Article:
To characterize the heightening that occurs between sin and despair over sin, one could say that the former breaks with the good and the latter with repentance. Despair over sin is an attempt to keep going by sinking even deeper. As the balloonist climbs by casting off weights, the despairer sinks by more and more determinedly casting off all good (for the weight of the good is uplifting); he sinks though in the belief, to be sure, that he is rising – and indeed he does become lighter. Sin itself is the struggle of despair, but when energy is exhausted there has to be a new intensification, a new demonic withdrawal into oneself, and that is despair over sin. It is a step forward, a heightening of the demonic, and of course a deeper absorption in sin. It is an attempt to give to sin some backbone and engagement as a power by its being now for ever decided to hear nothing of repentance, nothing of grace. And yet despair over sin is conscious precisely of its own emptiness, of its having nothing whatever to live on, not even a self-image. The line Shakespeare gives to Macbeth (Act II, Scene I) is a master-stroke of psychology: ‘For from this instant [having murdered the king-and now despairing over his sin] there’s nothing serious in mortality: all is but toys: renown and grace is dead.’ What is masterly is the double stroke in the final words (renown and grace). Through the sin, in other words, through despairing over the sin, he has lost all relation to grace – and also to himself. His selfish self culminates in ambition. For now he has become king and yet, in despairing over his sin and of the reality of repentance of and of grace, he has at the same time lost himself; he cannot keep it up, even for himself, and he is no closer to enjoying his own self in his ambition than he is to grasping grace.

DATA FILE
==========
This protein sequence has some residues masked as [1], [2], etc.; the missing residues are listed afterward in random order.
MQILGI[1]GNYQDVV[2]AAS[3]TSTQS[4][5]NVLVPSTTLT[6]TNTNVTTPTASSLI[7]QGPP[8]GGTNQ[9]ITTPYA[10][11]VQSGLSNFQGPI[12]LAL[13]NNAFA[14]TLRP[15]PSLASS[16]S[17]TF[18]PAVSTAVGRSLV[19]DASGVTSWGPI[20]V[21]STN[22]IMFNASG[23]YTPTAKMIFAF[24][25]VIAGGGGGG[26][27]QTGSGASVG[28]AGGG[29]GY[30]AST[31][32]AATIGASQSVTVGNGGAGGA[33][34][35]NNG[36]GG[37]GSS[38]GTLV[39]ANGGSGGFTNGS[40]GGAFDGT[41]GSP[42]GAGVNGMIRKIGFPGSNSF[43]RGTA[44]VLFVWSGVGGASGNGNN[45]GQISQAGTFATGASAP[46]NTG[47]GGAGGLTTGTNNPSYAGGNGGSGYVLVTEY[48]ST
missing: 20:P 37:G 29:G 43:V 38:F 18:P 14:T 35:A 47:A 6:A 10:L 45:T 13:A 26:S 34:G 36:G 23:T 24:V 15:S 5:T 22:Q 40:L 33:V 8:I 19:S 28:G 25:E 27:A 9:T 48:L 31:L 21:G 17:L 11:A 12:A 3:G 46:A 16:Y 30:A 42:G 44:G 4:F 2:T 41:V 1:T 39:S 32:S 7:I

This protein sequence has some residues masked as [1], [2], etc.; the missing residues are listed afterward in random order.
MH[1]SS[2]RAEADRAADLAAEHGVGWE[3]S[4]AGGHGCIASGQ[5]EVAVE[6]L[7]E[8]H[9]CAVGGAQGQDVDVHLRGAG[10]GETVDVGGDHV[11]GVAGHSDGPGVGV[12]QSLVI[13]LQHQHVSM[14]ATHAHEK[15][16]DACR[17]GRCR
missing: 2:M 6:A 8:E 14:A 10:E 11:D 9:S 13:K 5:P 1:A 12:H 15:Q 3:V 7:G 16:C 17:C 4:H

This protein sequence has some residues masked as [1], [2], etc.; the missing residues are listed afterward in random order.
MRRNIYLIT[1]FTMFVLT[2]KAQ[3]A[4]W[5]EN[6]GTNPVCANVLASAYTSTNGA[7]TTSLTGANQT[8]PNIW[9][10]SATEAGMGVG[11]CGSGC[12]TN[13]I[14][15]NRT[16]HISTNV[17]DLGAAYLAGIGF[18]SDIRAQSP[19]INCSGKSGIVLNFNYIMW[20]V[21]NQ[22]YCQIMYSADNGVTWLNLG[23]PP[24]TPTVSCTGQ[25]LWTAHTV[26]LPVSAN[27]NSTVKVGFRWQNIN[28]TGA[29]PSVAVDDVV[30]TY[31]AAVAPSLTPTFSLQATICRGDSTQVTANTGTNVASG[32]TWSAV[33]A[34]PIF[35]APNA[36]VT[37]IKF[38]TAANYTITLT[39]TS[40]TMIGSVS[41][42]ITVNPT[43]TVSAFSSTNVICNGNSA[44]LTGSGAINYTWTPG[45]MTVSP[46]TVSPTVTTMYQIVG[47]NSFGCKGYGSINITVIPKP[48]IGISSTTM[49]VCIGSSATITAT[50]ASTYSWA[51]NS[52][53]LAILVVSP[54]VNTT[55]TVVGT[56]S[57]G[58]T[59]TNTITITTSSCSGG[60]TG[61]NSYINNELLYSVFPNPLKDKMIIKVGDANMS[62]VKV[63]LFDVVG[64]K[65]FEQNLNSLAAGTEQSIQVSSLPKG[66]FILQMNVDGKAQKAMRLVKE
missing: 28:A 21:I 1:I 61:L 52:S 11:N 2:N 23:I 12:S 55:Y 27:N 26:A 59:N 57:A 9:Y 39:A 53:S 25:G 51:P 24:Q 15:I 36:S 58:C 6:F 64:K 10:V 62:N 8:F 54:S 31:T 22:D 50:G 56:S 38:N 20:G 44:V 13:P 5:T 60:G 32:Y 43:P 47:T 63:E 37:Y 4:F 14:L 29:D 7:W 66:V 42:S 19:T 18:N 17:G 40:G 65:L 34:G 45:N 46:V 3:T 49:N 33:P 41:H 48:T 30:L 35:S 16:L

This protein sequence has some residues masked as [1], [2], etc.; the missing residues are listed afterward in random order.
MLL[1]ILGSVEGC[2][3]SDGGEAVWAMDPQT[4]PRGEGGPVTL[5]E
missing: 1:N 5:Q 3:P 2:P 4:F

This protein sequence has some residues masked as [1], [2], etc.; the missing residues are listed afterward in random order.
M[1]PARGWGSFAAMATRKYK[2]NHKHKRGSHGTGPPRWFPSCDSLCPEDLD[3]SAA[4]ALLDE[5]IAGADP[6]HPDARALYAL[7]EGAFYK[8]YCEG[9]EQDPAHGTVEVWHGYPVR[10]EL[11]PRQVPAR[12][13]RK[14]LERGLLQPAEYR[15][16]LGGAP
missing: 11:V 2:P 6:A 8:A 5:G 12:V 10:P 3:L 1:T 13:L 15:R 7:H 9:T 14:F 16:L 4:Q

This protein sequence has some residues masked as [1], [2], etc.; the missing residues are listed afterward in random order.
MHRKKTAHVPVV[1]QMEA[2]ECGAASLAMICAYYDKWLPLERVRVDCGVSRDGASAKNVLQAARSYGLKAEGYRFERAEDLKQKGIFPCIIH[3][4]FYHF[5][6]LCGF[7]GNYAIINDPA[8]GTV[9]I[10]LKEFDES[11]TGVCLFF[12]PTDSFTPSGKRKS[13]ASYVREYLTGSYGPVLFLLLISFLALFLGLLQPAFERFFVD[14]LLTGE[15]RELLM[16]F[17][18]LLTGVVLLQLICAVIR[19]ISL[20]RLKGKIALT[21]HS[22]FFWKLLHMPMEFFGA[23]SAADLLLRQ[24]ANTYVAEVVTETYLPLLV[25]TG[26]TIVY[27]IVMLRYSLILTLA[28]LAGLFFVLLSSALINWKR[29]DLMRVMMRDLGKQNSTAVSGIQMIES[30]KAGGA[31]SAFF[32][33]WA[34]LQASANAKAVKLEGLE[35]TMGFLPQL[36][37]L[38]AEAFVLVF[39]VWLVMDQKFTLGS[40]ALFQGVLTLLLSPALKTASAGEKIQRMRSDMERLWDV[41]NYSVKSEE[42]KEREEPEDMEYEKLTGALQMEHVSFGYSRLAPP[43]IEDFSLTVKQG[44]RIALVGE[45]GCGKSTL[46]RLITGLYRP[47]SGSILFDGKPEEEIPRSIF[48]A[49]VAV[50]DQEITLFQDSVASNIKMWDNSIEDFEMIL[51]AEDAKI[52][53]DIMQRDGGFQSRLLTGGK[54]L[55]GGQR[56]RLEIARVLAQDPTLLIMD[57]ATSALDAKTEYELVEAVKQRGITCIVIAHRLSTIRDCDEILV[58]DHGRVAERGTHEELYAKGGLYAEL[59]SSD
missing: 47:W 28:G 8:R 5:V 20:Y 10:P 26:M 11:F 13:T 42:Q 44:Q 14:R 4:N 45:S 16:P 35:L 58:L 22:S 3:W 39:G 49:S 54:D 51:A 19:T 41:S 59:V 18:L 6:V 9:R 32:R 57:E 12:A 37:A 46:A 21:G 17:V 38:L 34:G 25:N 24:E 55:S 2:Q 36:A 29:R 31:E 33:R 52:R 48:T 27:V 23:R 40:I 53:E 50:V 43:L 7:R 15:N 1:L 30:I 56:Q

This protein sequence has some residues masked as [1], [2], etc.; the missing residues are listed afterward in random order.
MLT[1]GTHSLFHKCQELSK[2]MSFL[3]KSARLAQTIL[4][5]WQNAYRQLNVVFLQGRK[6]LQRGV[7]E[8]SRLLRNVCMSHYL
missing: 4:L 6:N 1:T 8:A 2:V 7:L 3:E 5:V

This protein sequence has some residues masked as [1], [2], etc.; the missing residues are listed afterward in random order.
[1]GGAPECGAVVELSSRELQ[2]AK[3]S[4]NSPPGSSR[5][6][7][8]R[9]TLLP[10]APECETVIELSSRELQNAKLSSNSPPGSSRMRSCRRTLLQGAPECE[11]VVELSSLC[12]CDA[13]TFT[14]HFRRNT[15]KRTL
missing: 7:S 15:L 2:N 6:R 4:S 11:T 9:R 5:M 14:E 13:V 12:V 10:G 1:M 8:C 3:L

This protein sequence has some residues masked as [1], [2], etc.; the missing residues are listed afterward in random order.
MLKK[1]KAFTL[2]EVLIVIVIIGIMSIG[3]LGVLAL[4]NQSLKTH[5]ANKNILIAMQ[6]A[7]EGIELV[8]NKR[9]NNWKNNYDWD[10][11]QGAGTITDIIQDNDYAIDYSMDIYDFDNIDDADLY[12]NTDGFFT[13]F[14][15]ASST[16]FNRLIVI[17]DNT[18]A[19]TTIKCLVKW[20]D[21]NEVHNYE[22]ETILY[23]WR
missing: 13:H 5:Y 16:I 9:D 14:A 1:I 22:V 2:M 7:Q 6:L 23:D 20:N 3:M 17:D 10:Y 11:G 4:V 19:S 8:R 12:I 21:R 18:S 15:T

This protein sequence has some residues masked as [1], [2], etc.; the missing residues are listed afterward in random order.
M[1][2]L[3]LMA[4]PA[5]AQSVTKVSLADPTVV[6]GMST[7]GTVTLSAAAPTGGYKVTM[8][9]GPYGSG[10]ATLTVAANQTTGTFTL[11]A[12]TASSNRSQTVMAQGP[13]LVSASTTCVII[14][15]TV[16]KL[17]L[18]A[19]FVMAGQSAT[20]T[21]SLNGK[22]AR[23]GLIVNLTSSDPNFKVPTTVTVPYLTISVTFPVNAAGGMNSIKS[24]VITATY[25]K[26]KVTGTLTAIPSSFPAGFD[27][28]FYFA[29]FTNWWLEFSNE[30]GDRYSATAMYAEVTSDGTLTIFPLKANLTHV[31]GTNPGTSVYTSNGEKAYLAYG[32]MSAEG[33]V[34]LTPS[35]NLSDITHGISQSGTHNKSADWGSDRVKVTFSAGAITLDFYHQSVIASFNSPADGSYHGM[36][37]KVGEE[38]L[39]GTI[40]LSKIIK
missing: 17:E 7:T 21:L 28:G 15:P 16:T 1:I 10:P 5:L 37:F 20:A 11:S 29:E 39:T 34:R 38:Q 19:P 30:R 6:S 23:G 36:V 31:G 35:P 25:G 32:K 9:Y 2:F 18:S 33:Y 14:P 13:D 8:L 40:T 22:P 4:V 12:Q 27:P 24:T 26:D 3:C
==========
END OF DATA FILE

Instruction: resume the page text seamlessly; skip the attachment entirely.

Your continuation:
Søren Kierkegaard Guest Series: The Sickness unto Death (1849)